If data type P (values) has been requested, the program continues by building a dynamic SQL select statement, using the file and field from file CMDCHOICE for this command/keyword. The statement is prepared, a cursor is declared, and then the cursor is opened. The dou loop that follows then fetches the valid values and loads them into parm 2. Parm 2 is structured as follows:
1. Number of values (bytes 1-2, binary)
- Length of value (2 bytes, binary)
Since we won’t know how many values there will be until after parm 2 is completely loaded, we’ll skip over the first two bytes and load the first value starting in byte 3 (this is why field strpos is initialized to 3). The program continues to fetch values and append them to parm 2 until all values have been retrieved. Field count is used to keep track of the number of values being returned. After all values have been fetched, the first two bytes of parm 2 are updated with the number of values and the cursor is closed.
MAKING IT WORK
To make this all work, first compile the DDS for file CMDCHOICE:
CRTPF FILE(library/CMDCHOICE) SRCFILE(library/QDDSSRC) SRCMBR(CMDCHOICE)
Next, compile program CMDCHOICE:
CRTSQLRPGI OBJ(library/CMDCHOICE) SRCFILE(library/QRPGLESRC) SRCMBR(CMDCHOICE) OBJTYPE(*PGM)
For each command keyword that will use this program specify on the PARM, ELEM, or QUAL statements:
Compile your command as you normally do, using option 14 from PDM or using the CRTCMD command.
Use your favorite database file utility to add a record to file CMDCHOICE for each command/keyword as needed. Be sure to specify entries for fields CKCOMMAND, CKKEYWORD, CKLIB, CKFILE, and CKFIELD in upper case. Field CKTEXT can (and probably should be) in mixed case, as this text will be displayed.
There are only two limitations to any choice program: valid values stored in a file can be no longer than 32 bytes, and there is a maximum number of valid values that can be displayed. For 1-byte values, that number is 666. Fewer values are allowed for longer values. The maximum number of allowed values is the size of the parm (2000 bytes), minus the space for the number of returned values (2 bytes), divided by the size of the returned values plus 2 bytes (for the length of each value).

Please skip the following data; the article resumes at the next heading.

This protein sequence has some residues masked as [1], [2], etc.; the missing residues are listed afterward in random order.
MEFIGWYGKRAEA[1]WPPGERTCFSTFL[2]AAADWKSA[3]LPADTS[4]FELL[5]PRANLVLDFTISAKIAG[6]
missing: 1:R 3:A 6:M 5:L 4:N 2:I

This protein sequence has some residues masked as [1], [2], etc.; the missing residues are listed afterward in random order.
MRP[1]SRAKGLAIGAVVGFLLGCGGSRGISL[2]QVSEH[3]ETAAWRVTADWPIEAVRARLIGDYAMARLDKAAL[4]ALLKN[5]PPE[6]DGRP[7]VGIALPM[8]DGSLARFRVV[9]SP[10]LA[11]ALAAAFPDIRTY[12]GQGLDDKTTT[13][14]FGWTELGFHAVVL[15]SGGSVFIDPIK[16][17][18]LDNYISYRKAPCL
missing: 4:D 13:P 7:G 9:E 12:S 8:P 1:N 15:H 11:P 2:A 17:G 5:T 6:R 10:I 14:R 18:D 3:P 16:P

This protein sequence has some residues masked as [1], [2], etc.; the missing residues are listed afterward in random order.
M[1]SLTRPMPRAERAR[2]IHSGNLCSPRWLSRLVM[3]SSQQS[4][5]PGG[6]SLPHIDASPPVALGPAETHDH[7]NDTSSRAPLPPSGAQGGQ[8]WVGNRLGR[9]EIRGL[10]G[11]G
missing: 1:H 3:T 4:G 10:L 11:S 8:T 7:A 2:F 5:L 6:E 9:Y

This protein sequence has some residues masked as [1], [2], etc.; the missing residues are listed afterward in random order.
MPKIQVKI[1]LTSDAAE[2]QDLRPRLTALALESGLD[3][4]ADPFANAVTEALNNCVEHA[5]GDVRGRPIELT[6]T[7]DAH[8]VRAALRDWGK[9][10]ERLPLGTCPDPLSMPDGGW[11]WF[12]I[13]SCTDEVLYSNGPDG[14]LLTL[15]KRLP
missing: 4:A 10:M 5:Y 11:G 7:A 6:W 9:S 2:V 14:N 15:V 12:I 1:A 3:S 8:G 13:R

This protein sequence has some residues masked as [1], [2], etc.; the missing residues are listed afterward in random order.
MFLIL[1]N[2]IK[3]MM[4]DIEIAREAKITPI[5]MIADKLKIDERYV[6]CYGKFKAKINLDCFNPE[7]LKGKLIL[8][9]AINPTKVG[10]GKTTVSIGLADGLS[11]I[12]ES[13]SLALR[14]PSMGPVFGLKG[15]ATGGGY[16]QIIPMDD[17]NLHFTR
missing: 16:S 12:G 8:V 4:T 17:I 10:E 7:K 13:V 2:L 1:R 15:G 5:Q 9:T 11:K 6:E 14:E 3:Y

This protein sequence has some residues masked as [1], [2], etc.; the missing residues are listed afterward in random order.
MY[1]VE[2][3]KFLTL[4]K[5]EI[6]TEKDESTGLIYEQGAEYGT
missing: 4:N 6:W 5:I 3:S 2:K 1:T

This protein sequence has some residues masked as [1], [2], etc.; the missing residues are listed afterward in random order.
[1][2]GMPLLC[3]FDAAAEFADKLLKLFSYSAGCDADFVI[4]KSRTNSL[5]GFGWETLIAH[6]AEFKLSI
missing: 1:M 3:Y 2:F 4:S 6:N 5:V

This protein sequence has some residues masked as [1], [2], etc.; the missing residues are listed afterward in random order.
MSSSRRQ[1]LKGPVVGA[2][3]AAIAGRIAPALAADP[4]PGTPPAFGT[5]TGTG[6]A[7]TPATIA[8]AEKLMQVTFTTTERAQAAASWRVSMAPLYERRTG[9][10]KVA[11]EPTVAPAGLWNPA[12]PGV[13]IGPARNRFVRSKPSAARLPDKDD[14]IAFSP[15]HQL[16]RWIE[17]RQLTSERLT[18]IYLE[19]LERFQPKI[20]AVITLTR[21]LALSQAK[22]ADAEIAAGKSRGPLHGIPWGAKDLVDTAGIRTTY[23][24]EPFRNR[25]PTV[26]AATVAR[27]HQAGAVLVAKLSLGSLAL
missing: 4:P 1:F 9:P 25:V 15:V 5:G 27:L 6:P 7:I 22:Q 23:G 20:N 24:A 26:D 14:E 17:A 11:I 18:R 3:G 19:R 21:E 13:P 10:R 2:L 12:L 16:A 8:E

There are also two limitations to this program: values must be defined as alphanumeric, and the file where valid values are stored must be accessible by a single key field.
You can find more information on choice programs in CL Programming (in PDF format) on IBM’s InfoCenter. Select Programming, CL, Related Information, CL Programming, Chapter 9 (Defining Commands), Defining Lists for Parameters, and Possible Choices and Values.
You can also specify values not in the reference file by using the VALUES or SPCVAL parms; however, those values will not appear in the list when you prompt on the keyword.
A choice program is a convenient way to present a list of valid values for a command keyword. One thing it does not do is validate the value entered. So how do you ensure that entries are valid? In a future article, I’ll show you a service program that you can include in your validity checking program that will validate entries from files referenced by this choice program.
Bruce Guetzkow has programmed on the AS/400 and iSeries since 1990, in manufacturing, distribution, and other industries. He is currently the IS director at United Credit Service in Elkhorn, Wisconsin. Click here to contact author.